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From the staff of the Tampa Bay Times

Competitive South Florida Senate seats bring in more big bucks

Sen. Miguel Diaz de la Portilla, R-Miami

Kristen M. Clark / Times/Herald Tallahassee bureau

Sen. Miguel Diaz de la Portilla, R-Miami

Three contested state Senate seats in Miami-Dade County are continuing to attract a lot of cash, new campaign finance reports released this week show.

The fierce battle between current Sen. Anitere Flores, R-Miami, and Democrat Andrew Korge in District 39 -- already the most expensive Senate race in the state by March -- continued to produce significant fundraising for both candidates in April.

But it was Miami Republican Sen. Miguel Diaz de la Portilla who had the strongest fundraising among the county's most competitive races last month.

Diaz de la Portilla, who's running in the newly redrawn District 37, brought in $128,600 in April. All but $3,000 of that came through his individual campaign account, where donations are capped at $1,000 under state law. The other $3,000 was donated through Diaz de la Portilla's political committee, "Floridians for Ethics in Judicial Elections."

By comparison, his Democratic rival -- state Rep. Jose Javier Rodriguez, of Miami -- took in almost $20,000 for the month. (Rodriguez's proceeds from a special campaign kick-off and fundraiser in Miami last week that featured Sen. Bill Nelson and U.S. Senate candidate Patrick Murphy won't be reflected until next month's disclosure report.)

Headed into May, Diaz de la Portilla had about $40,000 more in the bank to spend than Rodriguez: $158,000 compared to Rodriguez's $120,000.

Reports show Diaz de la Portilla's March donations included $7,000 from various Braman auto dealerships in Miami and $9,000 from fellow senators -- including $5,000 from people, businesses or political committees affiliated with Sen. Wilton Simpson, R-Trilby, who's in line to be Senate president in 2020.

Back in District 39, Korge raised more money than Flores in April -- thanks to a $25,000 donation from his father, Chris Korge, a well-known Democratic fundraiser who is also the chairman of Korge's political committee, "Friends of Andrew Korge."

Between his campaign account and the political committee, Korge raised about $102,000 in April, compared to $90,000 raised by Flores through her committees. Korge also got a boost of $25,000 from Miami activist Barbara Stiefel, records show.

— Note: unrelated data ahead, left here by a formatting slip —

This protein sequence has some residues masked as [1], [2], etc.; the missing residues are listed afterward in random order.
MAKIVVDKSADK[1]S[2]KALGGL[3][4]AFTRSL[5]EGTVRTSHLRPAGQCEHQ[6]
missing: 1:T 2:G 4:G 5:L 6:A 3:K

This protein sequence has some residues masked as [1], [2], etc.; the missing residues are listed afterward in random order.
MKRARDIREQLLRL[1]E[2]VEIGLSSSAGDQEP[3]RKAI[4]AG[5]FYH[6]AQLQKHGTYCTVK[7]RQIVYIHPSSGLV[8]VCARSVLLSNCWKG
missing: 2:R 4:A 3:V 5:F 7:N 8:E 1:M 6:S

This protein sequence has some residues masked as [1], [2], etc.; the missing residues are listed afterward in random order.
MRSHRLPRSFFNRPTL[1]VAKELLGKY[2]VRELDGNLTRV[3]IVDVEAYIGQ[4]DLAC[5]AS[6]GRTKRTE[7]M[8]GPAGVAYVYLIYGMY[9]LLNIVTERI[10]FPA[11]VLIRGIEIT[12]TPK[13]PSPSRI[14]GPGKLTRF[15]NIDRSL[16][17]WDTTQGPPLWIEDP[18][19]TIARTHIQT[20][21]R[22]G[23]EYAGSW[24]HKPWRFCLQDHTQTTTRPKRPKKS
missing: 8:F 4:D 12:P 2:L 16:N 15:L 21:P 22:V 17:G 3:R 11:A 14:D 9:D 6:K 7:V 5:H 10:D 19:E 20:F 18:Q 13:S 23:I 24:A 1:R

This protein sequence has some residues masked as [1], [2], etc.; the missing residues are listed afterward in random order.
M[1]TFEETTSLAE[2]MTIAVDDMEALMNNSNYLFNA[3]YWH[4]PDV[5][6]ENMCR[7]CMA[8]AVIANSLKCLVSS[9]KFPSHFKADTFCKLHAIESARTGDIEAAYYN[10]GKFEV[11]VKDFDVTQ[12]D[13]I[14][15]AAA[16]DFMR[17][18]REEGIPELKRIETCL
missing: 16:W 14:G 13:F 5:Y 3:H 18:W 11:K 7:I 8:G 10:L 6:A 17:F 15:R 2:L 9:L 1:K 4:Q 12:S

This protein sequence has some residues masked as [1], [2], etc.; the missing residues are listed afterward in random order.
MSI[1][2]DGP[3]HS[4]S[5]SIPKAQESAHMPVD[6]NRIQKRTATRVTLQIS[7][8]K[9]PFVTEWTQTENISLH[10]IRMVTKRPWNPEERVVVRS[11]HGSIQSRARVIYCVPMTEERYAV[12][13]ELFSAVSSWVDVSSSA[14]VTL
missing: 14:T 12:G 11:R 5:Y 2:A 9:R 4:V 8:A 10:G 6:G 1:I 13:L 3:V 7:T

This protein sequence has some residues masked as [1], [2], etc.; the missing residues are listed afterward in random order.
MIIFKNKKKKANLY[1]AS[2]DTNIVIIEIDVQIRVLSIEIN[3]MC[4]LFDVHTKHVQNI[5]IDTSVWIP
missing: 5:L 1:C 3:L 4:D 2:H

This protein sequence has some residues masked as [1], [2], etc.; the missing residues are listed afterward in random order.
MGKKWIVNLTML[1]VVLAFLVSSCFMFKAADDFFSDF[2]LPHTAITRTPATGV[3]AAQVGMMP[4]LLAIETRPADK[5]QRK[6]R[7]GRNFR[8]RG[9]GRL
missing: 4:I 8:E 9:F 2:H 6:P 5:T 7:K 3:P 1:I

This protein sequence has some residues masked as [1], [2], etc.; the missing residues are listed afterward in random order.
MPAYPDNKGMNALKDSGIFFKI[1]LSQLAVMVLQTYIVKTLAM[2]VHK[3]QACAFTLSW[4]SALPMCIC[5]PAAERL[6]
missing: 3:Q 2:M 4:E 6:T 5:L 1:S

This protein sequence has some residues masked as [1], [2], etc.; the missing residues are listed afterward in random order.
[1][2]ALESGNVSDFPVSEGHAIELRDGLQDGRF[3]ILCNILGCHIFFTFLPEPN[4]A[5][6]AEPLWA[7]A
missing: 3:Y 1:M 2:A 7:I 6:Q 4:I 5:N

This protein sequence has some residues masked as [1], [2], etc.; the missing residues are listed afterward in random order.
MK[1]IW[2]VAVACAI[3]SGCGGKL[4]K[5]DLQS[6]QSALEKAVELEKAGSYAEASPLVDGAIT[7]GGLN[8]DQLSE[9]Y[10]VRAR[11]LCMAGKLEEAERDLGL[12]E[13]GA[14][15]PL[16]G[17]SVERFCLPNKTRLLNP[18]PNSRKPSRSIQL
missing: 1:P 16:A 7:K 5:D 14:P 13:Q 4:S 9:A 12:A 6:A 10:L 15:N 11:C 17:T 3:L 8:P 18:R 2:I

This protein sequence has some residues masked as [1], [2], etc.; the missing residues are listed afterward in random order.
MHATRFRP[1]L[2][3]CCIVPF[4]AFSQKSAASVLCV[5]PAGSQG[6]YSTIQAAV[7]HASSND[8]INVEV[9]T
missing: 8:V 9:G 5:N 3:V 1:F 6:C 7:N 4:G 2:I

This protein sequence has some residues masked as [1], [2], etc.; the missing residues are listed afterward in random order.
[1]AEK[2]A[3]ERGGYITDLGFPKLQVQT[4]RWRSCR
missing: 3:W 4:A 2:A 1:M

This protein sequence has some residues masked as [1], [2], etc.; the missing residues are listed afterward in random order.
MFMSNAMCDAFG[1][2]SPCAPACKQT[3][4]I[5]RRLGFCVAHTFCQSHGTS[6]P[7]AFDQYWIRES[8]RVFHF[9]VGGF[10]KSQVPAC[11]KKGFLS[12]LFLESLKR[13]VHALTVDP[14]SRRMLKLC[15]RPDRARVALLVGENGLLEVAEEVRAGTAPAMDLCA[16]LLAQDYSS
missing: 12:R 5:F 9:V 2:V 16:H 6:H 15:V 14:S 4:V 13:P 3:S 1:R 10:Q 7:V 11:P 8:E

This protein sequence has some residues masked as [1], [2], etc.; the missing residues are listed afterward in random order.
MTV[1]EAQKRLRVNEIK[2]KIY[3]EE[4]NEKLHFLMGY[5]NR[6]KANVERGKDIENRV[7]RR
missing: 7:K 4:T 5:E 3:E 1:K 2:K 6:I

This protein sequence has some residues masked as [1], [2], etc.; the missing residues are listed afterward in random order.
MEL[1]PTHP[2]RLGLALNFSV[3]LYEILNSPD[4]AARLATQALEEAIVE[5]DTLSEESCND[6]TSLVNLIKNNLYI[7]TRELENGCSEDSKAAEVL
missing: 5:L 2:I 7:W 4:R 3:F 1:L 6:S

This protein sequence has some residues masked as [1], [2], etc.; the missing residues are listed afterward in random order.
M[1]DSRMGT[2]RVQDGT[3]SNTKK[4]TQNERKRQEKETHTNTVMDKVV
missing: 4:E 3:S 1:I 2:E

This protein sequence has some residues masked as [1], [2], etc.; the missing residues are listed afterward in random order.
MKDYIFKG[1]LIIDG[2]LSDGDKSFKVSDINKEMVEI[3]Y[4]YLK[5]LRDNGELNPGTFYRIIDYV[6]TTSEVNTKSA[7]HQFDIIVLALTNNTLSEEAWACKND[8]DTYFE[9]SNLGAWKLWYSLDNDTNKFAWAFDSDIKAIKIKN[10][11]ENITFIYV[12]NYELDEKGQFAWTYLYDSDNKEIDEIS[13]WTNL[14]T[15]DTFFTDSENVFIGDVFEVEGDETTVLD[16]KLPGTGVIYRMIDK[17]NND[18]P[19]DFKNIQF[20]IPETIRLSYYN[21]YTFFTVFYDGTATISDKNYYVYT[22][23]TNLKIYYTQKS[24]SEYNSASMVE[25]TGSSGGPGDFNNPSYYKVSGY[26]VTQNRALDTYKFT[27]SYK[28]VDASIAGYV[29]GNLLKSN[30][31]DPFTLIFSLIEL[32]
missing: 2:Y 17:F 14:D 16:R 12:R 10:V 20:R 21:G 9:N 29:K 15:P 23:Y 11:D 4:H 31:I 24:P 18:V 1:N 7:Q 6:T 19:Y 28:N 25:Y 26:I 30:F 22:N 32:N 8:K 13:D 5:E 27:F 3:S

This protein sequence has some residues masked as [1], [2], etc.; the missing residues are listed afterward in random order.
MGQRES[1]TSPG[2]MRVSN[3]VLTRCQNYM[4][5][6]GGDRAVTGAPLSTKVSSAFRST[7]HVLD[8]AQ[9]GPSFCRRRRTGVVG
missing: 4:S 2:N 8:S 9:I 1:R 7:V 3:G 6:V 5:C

Heading into May, Flores and Korge are nearly even in cash on hand, with about $485,000 each.

A third closely-watched race in Miami-Dade County is much more lopsided when it comes to fundraising.

State Rep. Frank Artiles, R-Miami, took in about $93,000 last month in his bid for Senate District 40 through his campaign and political committees. That haul included $14,000 in donations from Frontline insurance in Lake Mary and $13,500 from the opthalmologists political committee.

By comparison, Cutler Bay Democratic Sen. Dwight Bullard, who's seeking re-election in that district, raised about $2,600 in April. That low figure is one of the reasons former state lawmaker and Miami-Dade School Board member Ana Rivas Logan is considering challenging Bullard in the August Democratic primary.

As of May 1, Artiles had more than 13 times the amount of cash in the bank than Bullard did: $296,000, compared to Bullard's $21,700.

Independent candidates running for all three seats -- Mercedes Christian in District 37, Sheila Lucas George in District 39, and Mario Jimenez in District 40 -- raised little to no money last month. Christian and Lucas George reported no contributions; Jimenez reported $350 raised with $754 in cash on hand.

The court-ordered redrawing of all 40 Senate districts in Florida has spurred the contentious races in Miami-Dade, where Democrats -- like Rodriguez and Korge -- are hoping to pick up a couple seats to narrow the Republican majority in the chamber.

Times/Herald Tallahassee bureau chief Mary Ellen Klas contributed to this report.

[Last modified: Wednesday, May 11, 2016 10:30pm]


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